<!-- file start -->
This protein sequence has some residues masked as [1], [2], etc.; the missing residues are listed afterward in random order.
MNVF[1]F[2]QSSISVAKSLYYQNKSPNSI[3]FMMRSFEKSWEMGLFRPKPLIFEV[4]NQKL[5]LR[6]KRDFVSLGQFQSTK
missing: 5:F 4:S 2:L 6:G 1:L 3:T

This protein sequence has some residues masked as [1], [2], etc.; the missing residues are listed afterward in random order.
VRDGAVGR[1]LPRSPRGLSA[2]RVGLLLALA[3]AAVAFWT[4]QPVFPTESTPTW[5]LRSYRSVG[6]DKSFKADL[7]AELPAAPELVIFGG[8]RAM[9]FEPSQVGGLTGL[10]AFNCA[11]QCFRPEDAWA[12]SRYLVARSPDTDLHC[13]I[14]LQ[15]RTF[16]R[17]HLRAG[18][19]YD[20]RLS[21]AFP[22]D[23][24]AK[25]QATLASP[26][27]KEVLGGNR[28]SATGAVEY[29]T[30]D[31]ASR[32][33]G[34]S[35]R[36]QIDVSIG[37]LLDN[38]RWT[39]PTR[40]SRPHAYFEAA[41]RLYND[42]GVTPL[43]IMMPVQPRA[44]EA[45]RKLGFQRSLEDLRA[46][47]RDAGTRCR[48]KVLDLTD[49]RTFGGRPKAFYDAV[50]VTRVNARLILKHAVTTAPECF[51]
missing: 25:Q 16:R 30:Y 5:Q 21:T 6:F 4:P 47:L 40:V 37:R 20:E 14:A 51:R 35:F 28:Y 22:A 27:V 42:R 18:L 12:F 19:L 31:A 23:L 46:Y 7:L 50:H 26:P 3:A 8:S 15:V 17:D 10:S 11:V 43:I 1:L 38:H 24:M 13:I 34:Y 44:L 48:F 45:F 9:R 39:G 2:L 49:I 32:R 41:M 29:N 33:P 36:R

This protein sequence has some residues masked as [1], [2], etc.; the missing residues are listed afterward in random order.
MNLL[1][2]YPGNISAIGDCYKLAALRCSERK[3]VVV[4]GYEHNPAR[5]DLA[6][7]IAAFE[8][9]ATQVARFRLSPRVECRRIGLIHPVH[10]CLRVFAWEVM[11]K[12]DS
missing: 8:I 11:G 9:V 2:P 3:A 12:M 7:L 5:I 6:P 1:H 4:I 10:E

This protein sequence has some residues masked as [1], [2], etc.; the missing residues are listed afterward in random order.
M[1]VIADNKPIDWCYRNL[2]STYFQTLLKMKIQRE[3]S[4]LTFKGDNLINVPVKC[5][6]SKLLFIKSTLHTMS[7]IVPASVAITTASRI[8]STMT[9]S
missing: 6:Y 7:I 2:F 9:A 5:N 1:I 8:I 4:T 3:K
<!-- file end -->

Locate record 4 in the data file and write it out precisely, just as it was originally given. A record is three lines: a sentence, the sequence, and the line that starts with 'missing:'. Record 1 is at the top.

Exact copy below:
This protein sequence has some residues masked as [1], [2], etc.; the missing residues are listed afterward in random order.
M[1]VIADNKPIDWCYRNL[2]STYFQTLLKMKIQRE[3]S[4]LTFKGDNLINVPVKC[5][6]SKLLFIKSTLHTMS[7]IVPASVAITTASRI[8]STMT[9]S
missing: 6:Y 7:I 2:F 9:A 5:N 1:I 8:I 4:T 3:K